Legend has it that sculptor Constantin Brancusi carried out the entire journey on foot from his hometown of Gorj in Romania, across central Europe, to Paris in 1904. He immediately made the French capital his home and settled there until 1957.
During this pivotal period in his career he worked between two studios on the Rue de Vaugirad, the contents of which he later donated to the state of France on the premise that they be immaculately reconstructed and preserved in their entirety.
Brancusi was adamant that his sculptures should be presented together in one installation, reflecting his original composition. For him, the studio space he inhabited was an integral part of the artwork itself and served as a canvas on which to adjust and readjust the panorama. On display at the Pompidou Centre, its representation appears something akin to a temple, safeguarding its relics.
Inside he had complete control of the sculptures and their relationship to light, space and movement, repositioning each one to create an overall harmony.
Brancusi viewed his work as an entire composition, rather than separate pieces and so factors such as the space between each form, their juxtaposition and choice of plinth became crucial.
In 1920 Brancusi found himself at the centre of a great scandal, when his bronze “Princess X” was withdrawn from display at the Salon des Independants after being brandished as obscenely pornographic. This was a driving factor in the sculptor’s decision to create an exhibition space within his studio, where he could have complete control over the curation and censorship.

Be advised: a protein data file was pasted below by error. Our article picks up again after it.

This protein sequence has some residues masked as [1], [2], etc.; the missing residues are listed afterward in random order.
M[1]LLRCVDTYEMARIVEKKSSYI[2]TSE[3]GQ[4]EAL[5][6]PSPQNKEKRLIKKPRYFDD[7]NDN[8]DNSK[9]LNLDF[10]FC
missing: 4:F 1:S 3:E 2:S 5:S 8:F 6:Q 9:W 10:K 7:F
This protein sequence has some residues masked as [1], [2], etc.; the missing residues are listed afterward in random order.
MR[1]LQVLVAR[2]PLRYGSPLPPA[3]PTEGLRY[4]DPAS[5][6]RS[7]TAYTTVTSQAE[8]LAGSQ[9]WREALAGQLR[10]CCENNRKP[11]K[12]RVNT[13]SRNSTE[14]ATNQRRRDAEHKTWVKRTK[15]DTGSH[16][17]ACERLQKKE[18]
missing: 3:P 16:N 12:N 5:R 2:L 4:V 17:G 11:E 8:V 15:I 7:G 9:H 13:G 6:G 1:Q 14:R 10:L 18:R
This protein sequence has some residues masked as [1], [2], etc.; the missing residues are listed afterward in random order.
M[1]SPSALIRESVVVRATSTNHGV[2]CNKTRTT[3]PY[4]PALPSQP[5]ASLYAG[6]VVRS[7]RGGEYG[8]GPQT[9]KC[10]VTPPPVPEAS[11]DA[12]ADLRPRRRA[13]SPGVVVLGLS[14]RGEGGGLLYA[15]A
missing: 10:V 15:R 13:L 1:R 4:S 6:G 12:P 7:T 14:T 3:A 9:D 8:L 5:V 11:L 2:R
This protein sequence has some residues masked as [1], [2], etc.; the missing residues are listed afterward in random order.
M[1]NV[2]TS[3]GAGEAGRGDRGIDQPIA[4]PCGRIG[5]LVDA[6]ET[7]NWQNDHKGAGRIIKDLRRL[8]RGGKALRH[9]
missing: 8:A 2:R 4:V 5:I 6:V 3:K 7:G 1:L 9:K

Each phase of the production is presented in the atelier, where polished bronze and perfectly carved marble sits alongside dense, solid wood bases and plaster replicas.
He stipulated that in the reconstruction of his atelier, they were not to omit the functional details. These are evident in his workroom, where the battered workbenches and vast collection of craft tools fill the space.
Visit Atelier Brancusi at the Centre Pompidou, Paris
Opening Hours: 2.00 – 6.00 p.m. every day except Tuesdays
Photos and text: Jennifer Ring